A seminar organized by a mixed human rights working group of the Conference of European Church in cooperation with representatives of international organizations in Brussels took place on May 25-29, 2015, in the People’s University in Hagaberg, Sweden.
The forum was attended by over 40 clergy, political and public figures and experts in human rights.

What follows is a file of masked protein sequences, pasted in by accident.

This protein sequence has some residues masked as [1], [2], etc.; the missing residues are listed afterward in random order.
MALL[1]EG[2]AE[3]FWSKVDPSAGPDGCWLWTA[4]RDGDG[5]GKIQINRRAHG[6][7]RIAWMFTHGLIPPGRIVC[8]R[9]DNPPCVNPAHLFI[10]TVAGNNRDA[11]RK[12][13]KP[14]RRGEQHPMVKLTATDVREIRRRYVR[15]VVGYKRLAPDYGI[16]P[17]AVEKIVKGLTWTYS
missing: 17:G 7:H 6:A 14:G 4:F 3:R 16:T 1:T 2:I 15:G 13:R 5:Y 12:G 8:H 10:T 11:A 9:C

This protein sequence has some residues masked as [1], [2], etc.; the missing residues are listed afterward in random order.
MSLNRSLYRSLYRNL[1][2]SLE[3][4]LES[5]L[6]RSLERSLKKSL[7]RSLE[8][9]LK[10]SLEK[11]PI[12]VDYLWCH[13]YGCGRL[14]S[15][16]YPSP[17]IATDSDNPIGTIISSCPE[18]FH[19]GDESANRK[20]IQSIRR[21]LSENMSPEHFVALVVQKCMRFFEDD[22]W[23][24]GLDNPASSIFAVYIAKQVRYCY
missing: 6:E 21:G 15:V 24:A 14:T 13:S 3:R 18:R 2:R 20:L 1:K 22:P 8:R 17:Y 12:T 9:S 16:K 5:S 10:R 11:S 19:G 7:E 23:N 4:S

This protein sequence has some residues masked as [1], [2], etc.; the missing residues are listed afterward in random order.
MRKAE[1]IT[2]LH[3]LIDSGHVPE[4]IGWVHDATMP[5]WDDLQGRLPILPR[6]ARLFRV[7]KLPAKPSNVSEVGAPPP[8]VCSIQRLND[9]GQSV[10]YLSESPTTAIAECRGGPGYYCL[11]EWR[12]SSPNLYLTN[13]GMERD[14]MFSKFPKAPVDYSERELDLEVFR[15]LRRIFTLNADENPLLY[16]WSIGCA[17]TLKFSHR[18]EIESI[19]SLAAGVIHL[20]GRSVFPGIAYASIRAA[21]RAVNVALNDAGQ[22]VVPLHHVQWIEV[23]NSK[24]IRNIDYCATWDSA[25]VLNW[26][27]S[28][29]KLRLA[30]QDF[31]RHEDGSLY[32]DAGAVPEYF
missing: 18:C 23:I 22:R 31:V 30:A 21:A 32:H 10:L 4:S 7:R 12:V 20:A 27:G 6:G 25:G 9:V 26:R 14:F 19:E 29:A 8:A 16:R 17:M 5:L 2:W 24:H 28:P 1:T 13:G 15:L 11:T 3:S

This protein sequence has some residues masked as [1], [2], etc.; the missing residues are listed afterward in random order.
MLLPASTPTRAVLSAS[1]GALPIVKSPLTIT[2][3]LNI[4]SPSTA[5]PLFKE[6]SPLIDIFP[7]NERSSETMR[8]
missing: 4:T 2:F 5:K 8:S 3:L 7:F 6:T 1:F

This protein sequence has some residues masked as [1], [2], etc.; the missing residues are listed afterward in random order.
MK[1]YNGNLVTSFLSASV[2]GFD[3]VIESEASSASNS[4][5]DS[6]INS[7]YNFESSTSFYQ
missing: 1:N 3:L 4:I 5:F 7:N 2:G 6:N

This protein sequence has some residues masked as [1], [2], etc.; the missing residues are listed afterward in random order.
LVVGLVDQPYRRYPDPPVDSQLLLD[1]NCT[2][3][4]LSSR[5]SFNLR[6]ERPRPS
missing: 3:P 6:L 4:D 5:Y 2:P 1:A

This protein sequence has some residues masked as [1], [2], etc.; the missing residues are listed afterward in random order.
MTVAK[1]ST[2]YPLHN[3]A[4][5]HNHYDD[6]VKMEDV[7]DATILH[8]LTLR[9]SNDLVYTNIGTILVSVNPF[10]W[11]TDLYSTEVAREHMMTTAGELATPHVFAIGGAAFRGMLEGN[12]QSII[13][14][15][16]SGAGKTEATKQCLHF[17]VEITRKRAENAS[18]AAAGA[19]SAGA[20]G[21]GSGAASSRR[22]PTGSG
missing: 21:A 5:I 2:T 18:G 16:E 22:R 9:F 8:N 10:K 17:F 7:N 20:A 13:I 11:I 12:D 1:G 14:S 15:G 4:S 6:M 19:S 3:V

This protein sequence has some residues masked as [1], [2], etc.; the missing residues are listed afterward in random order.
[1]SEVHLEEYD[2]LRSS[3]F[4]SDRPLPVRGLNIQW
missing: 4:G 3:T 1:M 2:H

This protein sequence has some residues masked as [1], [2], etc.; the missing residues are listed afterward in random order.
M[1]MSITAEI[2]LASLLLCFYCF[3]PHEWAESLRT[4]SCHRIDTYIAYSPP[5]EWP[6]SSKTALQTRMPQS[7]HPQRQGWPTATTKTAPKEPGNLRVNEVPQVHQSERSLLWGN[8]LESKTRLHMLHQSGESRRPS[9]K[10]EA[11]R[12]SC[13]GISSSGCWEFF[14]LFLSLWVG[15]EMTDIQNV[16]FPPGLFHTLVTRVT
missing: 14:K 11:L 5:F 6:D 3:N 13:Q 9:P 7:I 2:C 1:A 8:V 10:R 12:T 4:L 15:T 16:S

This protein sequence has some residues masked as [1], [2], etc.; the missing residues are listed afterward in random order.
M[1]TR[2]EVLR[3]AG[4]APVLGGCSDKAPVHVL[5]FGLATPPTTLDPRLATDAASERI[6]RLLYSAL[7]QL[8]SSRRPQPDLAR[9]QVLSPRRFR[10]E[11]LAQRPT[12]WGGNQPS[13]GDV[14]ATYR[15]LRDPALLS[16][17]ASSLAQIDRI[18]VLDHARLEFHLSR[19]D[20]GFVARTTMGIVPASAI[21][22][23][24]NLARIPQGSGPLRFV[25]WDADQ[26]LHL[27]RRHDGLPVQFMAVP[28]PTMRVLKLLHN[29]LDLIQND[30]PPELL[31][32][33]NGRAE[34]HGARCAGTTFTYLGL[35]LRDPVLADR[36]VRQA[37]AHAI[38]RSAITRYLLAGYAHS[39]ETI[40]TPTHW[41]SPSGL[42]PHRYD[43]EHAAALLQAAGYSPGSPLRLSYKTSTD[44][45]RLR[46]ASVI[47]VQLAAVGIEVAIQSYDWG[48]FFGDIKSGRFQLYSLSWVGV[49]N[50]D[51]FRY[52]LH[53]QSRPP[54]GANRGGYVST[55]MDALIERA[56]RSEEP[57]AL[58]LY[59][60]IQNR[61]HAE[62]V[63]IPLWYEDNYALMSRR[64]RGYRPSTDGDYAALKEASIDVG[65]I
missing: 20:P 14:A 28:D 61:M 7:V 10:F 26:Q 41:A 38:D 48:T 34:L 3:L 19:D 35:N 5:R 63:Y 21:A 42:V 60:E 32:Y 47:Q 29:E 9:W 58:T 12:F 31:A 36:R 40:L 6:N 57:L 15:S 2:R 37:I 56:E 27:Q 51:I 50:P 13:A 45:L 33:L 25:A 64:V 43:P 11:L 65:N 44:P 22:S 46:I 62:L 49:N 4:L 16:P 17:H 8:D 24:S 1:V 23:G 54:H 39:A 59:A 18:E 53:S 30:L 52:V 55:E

Those for whom ancient history is irrelevant and who equate “old” with “out-dated” (or better yet, “medieval” with “barbarically primitive”) will have trouble appreciating the Fathers of the First Council of Nicea, since they met and produced their work well over a thousand years ago, in 325 AD. How could a creed so old be remotely relevant today? Accordingly, some churches have produced their own creeds, such as the United Church of Canada, which produced its own creed for alternative use in 1968. It is a cautionary tale, for it began “Man is not alone; he lives in God’s world” and they soon enough found that political correctness demanded its alteration to “We are not alone; we live in God’s world”. Among other things, the Fathers of Nicea declared the full divinity of Jesus of Nazareth by saying that He was homoousios with the Father—of the same essence as Him. Later attempts to create consensus would suggest that maybe it could be said that Jesus was homoiousios with the Father—“of like essence.” After all, it has been pointed out, it only involves the difference of one letter, and a tiny one at that. Why fight over a single iota, a single “i”? Who would care? Why should any sensible person get worked up over whether the pre-incarnate Word was homoousios with the Father or homoiousios? The ruckus of Nicea and afterward only went to prove how miserable and contentious those Christians were.